An honest answer to this question immediately begins to make it obvious to you the ‘Investment opportunities’ that align with your “WHY” and those that don’t. A thrill seeker will be happy to invest in a highly speculative venture while someone with posterity at heart will avoid such like the plague. If your “WHY” is motivated by FOMO, being honest with yourself about this forces you to stop and think it through one more time before testing the waters with both feet. I highly recommend the book, “Start with Why” by Simon Sinek. Though directed more towards corporate organisations, the lessons can be adapted to your individual life.

In simple terms, knowing why you are investing helps you define the amount of risk you are be able to bear. So, why are you investing?

  1. You must realise that investing is hard work! Yes, you just read that right. Investing is not just filling some forms and paying some money into an account and returning in a few months to reap a bountiful harvest. Whoever tells you it is this simple is doing you a disservice. You must be aware of what you are getting into, what it entails and be ready to pay the price. If this is not you, you might be better off speaking with a credible financial adviser. You will struggle in your investing practice if you are not passionate about it.
    Investing in any venture makes you a part-owner of that thing. It goes beyond the forms you fill or the paper certificate you hold (thankfully, we have gone past this phase in Nigeria). Nobody reading this will open a petrol/ gas station, a poultry or a corner provision shop and put a manager in charge only to return 15 years later and ask them to give account of how the business has fared in your absence. Thinking of it in this way immediately exposes the folly in many of the examples cited above.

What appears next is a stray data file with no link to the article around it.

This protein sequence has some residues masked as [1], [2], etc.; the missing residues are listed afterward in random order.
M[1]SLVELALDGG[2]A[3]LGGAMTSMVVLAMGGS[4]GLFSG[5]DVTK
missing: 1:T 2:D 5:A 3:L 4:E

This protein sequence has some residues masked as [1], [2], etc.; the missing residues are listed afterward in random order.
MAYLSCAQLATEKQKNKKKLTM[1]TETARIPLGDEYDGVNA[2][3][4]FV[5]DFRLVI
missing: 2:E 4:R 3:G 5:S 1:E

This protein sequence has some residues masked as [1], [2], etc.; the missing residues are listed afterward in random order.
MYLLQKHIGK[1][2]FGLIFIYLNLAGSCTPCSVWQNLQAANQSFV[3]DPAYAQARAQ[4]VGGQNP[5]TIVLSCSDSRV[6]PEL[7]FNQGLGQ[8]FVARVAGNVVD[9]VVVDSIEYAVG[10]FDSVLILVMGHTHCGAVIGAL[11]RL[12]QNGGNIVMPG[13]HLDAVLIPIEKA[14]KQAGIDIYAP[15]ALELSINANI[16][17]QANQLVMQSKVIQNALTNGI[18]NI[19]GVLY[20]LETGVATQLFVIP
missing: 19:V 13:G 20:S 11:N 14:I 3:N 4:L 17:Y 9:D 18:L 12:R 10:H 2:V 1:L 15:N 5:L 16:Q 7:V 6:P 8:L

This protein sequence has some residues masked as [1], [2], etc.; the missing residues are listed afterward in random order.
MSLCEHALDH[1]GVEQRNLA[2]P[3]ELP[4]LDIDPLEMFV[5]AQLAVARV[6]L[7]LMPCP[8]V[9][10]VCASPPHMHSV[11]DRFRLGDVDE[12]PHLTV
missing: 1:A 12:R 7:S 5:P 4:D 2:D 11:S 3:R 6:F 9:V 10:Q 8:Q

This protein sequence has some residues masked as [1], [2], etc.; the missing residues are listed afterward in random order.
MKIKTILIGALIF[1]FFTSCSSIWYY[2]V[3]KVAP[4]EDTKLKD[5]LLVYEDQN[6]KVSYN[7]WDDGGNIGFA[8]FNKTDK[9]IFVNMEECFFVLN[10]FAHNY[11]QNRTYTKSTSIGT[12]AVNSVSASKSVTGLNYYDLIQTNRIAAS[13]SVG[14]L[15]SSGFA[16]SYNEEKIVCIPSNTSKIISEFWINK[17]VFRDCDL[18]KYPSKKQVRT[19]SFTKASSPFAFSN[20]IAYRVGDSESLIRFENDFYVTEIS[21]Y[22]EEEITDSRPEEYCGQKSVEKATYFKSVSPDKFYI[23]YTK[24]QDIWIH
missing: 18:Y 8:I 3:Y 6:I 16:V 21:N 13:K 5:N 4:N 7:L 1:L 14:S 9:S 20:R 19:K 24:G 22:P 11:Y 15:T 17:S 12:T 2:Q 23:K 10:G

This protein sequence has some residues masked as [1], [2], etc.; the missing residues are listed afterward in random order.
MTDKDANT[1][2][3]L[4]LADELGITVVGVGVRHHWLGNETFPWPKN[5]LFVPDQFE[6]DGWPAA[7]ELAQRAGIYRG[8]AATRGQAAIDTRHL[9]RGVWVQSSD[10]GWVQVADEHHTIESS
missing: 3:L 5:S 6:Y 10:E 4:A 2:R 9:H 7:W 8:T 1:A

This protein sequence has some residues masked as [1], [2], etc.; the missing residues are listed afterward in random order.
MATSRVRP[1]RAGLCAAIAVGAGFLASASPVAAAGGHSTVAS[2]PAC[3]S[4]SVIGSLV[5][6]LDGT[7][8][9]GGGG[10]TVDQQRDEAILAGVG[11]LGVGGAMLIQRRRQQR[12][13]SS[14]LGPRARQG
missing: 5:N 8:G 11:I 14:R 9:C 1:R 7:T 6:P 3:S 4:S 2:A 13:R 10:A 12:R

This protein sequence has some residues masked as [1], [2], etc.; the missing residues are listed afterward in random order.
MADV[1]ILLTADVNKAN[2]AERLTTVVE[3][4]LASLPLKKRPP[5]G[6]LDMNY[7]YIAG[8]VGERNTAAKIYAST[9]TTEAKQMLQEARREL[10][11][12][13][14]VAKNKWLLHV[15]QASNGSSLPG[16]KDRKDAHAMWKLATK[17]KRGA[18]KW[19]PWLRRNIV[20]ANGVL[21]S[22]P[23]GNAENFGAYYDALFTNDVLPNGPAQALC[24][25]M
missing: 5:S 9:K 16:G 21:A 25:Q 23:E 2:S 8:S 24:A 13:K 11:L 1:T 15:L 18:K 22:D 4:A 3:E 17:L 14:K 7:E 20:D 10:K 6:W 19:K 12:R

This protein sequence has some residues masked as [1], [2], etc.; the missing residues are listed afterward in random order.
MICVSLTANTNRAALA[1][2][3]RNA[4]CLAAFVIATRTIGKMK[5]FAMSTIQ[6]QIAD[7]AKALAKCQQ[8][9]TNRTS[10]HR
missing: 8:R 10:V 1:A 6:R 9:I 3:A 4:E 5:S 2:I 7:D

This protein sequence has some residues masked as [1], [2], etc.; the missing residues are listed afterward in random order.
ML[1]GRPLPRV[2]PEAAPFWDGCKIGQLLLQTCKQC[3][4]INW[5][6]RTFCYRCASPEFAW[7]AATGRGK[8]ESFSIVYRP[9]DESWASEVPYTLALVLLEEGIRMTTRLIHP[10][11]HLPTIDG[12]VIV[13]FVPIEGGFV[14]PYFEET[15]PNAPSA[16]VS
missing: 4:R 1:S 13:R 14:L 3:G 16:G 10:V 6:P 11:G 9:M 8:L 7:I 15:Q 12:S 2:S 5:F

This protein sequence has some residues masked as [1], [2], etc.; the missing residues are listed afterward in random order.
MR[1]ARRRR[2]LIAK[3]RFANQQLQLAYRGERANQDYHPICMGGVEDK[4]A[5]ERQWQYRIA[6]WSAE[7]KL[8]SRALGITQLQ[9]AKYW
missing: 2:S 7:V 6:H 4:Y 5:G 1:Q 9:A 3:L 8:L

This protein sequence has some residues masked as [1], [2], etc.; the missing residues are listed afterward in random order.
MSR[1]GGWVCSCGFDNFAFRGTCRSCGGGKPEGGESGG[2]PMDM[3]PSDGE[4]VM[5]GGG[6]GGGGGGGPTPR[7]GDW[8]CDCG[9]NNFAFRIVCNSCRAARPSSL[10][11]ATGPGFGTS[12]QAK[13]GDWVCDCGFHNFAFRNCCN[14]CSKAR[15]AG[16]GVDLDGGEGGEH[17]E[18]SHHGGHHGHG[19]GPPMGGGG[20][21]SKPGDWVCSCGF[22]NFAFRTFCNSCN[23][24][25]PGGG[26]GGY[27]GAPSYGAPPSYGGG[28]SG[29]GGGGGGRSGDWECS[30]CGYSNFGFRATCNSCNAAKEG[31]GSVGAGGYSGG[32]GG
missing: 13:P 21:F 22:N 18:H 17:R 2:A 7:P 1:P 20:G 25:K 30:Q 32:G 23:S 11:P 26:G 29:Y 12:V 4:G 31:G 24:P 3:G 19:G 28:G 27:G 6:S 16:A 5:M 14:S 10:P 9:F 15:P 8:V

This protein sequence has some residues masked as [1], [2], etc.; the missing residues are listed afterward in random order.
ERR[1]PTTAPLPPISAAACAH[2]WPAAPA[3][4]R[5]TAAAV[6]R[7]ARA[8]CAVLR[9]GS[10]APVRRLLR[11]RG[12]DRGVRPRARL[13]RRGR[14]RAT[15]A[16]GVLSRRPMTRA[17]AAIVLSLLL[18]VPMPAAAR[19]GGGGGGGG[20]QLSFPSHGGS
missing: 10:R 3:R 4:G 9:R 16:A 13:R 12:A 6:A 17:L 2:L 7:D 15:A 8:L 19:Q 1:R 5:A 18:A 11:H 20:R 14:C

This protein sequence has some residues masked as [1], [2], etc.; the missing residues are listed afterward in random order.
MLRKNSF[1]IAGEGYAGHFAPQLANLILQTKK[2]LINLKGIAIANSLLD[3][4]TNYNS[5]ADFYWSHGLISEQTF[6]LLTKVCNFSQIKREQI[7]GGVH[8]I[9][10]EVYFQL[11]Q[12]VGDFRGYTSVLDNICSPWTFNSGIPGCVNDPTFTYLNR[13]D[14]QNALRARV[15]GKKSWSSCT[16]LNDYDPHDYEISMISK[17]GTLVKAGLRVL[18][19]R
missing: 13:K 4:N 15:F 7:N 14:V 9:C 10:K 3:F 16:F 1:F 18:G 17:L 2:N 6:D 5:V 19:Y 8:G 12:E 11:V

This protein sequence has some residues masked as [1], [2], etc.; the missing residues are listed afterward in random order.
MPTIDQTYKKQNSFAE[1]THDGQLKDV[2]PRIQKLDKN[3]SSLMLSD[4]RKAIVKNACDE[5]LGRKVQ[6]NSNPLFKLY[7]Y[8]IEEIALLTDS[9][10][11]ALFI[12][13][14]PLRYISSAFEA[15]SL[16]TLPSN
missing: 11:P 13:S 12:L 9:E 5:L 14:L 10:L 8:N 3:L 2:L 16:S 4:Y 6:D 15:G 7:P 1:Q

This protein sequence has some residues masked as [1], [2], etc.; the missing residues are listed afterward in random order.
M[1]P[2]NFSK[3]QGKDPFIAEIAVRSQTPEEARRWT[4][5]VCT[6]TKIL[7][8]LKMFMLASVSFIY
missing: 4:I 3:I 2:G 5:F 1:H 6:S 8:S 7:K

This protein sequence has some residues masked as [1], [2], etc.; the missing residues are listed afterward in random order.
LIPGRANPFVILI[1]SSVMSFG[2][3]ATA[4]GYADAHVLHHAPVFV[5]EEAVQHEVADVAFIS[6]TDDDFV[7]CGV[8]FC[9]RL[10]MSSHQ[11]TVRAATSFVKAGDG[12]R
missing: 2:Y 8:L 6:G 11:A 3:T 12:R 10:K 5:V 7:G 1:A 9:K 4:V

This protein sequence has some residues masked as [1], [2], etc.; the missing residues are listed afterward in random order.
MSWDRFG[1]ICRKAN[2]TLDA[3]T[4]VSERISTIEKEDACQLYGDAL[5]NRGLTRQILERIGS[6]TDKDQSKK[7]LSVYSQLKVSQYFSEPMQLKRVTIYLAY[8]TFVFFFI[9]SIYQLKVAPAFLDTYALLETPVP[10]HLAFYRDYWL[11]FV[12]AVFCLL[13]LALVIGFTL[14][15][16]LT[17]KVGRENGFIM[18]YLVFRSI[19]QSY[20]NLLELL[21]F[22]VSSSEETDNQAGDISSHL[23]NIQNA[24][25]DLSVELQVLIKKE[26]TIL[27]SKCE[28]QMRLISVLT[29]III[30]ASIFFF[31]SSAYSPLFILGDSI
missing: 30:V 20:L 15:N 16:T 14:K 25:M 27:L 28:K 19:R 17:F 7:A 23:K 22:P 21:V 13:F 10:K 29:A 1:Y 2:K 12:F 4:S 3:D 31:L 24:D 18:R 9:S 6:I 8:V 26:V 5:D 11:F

The same skills you will need to run a physical business are the same skill you must be ready to bring to bear when investing. You must be ready to regularly count the cash in the till, check the inventory, check what your competitors are doing, assess profitability and staff productivity, hire and fire managers etc.
    Investing is simple but not easy. If you are not ready for the heat, you better stay out of the kitchen. Everyone will benefit from having their money invested but not everyone should invest their money themselves. That’s why we have professionals in that field. If investing, as I have described it above, sounds like too much work, call an accredited asset manager. There have various instruments such as mutual funds & Exchange Traded Funds (ETFs) that can be deployed to your advantage.

3. Have a clear plan in place: Investing is not an exact science. It’s not like a particular volume of gas that when put into a particular shape/ volume of container will exert an exact and calculatable pressure. Due to this unpredictability in investing, you must always have a fail-safe plan. Ask yourself, what will I do if this investment does not pan out as I hope?

It is advisable to have an emergency fund in place which is enough liquid cash or in an easily accessible investment (money market fund) sufficient to cover 3 – 6 months of your expenses. This stockpile means you do not have to liquidate your investments before they mature should you happen on tough times.

You should also ensure that there is a matchup between the time horizon of your capital and your investment. Don’t use funds earmarked for your rent which will be due in 6 months to invest in a venture that may need more than 6 months before it matures. This puts you under unnecessary pressure Likewise, investing long term capital in a short-term venture is equally as risky. It means you’ll have to make multiple investing decisions within the time frame of your capital which increases your risk and the probability of making a wrong decision.

Investing is a journey along a path that can be lonely and treacherous. It is however one that equally can be fulfilling. As you walk that path, remember you are building a story that you will one day be telling others. Thread carefully, follow the trail blazed by giants before you and build a positive narrative.

Source: Before You Invest! – StocksWatch (